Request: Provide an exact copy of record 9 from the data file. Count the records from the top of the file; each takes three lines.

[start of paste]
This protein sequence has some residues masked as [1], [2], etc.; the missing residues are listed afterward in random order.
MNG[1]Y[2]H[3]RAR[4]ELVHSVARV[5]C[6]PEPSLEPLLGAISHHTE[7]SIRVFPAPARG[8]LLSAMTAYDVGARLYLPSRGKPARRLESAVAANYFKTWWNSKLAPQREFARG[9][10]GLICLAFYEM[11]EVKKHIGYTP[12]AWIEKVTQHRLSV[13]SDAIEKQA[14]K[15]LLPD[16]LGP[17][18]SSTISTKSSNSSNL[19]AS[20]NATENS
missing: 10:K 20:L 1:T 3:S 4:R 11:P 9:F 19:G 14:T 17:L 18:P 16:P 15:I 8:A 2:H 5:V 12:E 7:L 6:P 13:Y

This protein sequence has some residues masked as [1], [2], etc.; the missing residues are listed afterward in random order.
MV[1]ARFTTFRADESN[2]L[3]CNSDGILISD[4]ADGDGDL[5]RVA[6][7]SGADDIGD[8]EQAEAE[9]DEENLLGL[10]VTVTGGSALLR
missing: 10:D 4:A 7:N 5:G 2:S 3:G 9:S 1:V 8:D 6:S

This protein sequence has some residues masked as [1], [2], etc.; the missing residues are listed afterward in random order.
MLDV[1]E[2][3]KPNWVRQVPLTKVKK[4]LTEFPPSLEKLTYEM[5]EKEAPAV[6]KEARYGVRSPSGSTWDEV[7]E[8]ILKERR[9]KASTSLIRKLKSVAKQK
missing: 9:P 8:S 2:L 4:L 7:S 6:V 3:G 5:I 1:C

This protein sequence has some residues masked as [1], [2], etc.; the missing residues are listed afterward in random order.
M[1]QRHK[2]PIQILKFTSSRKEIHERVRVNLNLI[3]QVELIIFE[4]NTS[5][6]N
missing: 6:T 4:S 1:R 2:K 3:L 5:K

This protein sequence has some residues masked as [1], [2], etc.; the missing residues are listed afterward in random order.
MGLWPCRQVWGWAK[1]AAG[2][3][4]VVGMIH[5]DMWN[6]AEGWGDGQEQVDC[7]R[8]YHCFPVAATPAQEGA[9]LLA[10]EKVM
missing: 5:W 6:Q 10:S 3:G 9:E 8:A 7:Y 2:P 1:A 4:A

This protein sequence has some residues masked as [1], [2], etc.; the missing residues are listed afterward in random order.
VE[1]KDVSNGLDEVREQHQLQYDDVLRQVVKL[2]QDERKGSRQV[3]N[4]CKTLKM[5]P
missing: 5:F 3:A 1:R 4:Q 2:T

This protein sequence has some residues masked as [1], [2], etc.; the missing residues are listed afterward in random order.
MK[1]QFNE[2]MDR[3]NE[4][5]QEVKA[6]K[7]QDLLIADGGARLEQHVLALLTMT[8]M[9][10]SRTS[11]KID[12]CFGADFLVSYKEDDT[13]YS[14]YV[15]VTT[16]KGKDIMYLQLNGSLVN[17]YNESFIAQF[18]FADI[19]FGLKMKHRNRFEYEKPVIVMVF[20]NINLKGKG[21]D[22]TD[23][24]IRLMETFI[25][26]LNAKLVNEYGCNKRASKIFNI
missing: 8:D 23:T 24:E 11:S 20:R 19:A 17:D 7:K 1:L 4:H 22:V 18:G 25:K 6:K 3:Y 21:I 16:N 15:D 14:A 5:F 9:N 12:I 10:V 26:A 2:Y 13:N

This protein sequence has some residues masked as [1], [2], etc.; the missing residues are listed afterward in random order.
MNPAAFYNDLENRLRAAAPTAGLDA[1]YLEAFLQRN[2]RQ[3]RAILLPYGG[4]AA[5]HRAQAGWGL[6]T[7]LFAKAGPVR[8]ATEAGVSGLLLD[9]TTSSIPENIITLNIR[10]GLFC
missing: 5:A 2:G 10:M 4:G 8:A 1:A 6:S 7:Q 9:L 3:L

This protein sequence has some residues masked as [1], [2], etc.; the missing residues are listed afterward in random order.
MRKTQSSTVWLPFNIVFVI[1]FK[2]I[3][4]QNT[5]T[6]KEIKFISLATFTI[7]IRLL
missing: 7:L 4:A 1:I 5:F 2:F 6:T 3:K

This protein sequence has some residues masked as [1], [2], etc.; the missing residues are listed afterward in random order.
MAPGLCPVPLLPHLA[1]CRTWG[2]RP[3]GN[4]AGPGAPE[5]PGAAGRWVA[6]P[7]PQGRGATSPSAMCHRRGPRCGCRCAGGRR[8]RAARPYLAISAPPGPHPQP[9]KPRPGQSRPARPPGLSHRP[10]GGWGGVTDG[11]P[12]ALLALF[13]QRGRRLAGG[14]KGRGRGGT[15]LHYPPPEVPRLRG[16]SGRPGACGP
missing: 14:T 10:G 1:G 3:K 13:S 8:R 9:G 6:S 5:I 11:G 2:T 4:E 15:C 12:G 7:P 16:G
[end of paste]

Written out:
This protein sequence has some residues masked as [1], [2], etc.; the missing residues are listed afterward in random order.
MRKTQSSTVWLPFNIVFVI[1]FK[2]I[3][4]QNT[5]T[6]KEIKFISLATFTI[7]IRLL
missing: 7:L 4:A 1:I 5:F 2:F 6:T 3:K